What to Look for in Twitter's S-1 Filing

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Oct. 3 (Bloomberg) -- Bloomberg Contributing Editor Paul Kedrosky comments on the timing on Twitter's IPO. He speaks with Trish Regan and Adam Johnson on Bloomberg Television's "Street Smart." Cory Johnson and Jon Erlichman also comment. (Source: Bloomberg)

Especially compared to facebook -- do you think the facebook ipo incentivized management to try to do the same?

Yes, there's no question it did.

They want to avoid the worst of the pitfalls, but one of the things, an awful lot of the reason why they successfully made the transition to mobile has an because they purchased instagram, and one of the primary reasons they were able to purchase instagram was because they have free cash, and they have free cash because they did an ipo.

They could launch it for strategic reasons right now.

You famously said about a year and a half ago that is both needed -- facebook needed to go from like to want, and they did that with targeted ads.

What does twitter need to do?

It is hard to speed to the numbers.

The key thing from twitter, and use the this an awful lot, is demonstrate a level of targeting -- you see this in awful lot, is demonstrate a level of engagement.

I think that's exactly what they need to show, that the level of engagement people have on the platform is demonstrably highly different from the level of engagement they can expect on facebook.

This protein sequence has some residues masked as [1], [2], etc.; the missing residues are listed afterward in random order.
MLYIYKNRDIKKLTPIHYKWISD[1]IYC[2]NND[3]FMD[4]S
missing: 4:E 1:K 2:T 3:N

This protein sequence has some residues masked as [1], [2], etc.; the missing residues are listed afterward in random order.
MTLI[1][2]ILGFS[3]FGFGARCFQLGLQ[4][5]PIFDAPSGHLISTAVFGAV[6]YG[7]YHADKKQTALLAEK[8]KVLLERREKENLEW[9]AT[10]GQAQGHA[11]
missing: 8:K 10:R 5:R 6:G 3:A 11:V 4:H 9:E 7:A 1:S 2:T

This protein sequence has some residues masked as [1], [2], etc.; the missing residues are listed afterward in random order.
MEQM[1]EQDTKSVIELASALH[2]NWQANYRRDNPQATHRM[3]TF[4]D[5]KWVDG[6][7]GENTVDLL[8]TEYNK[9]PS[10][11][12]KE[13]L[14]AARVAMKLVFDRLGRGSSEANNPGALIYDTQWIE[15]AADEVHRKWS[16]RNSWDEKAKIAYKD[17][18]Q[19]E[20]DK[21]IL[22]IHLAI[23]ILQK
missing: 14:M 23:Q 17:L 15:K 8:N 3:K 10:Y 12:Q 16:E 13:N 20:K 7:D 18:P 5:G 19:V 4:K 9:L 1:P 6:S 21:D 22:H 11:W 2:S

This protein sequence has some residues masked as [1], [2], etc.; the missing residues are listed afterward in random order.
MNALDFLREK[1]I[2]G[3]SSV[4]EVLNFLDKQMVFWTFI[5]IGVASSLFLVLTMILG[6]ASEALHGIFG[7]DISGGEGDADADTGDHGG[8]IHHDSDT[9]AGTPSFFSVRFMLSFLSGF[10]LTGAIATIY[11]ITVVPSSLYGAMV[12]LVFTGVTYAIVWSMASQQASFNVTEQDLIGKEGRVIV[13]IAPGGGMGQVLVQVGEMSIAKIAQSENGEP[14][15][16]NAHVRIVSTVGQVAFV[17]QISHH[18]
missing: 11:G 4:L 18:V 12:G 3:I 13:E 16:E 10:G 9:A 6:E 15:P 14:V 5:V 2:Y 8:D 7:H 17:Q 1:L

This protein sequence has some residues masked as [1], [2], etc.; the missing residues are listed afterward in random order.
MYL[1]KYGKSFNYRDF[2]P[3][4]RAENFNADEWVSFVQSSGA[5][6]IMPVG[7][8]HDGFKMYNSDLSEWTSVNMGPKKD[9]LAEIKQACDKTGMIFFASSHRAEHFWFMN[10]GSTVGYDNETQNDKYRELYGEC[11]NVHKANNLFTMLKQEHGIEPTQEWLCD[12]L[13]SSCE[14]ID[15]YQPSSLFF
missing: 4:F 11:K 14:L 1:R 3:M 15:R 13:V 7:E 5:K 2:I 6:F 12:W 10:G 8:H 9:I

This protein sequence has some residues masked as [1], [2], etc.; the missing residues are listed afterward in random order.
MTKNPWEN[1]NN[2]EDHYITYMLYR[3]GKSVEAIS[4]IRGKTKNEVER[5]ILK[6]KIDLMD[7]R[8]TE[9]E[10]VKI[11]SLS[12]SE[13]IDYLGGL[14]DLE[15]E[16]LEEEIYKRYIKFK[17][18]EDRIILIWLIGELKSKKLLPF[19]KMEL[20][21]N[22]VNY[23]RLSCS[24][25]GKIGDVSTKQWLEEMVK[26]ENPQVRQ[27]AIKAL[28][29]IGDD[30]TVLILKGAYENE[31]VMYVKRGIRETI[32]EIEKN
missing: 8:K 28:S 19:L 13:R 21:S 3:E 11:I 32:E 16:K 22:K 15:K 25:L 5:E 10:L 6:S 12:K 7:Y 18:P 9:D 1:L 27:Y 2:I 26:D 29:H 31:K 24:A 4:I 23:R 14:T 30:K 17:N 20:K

Cory johnson, when you look through this this afternoon, what are you going to be looking at?

First, i want to rip off some hard facts for the viewers.

We've heard rumors that the company went from profitable to unprofitable, and i'm going to look for why that happened, what sort of rampant spending, presumably?

I think the growth rate of revenues and growth rate of users will be two of the big news we will be looking for worst in the filing.

Jon erlichman, can you address the level of engagement that paul kedrosky was just mentioning?

It's a good question.

If you are an advertiser, what are you paying for?

That's what twitter will tell you.

They will say that basically, the rate you pay is dependent on that engagement.

If somebody sees that had and they like it or they they for it -- favorite it, or they respond to the advertiser, or they start following the results of the advertiser, and is a difference which results in potentially paying a few cents per engagement to a few bucks.

I'm most interested in knowing what part of the business is generating the most revenue.

Promoted tweets is the most obvious part, and that's one to watch for.

Lots of other details that i'm sure will be juicy.

It's also important for this

This text has been automatically generated. It may not be 100% accurate.

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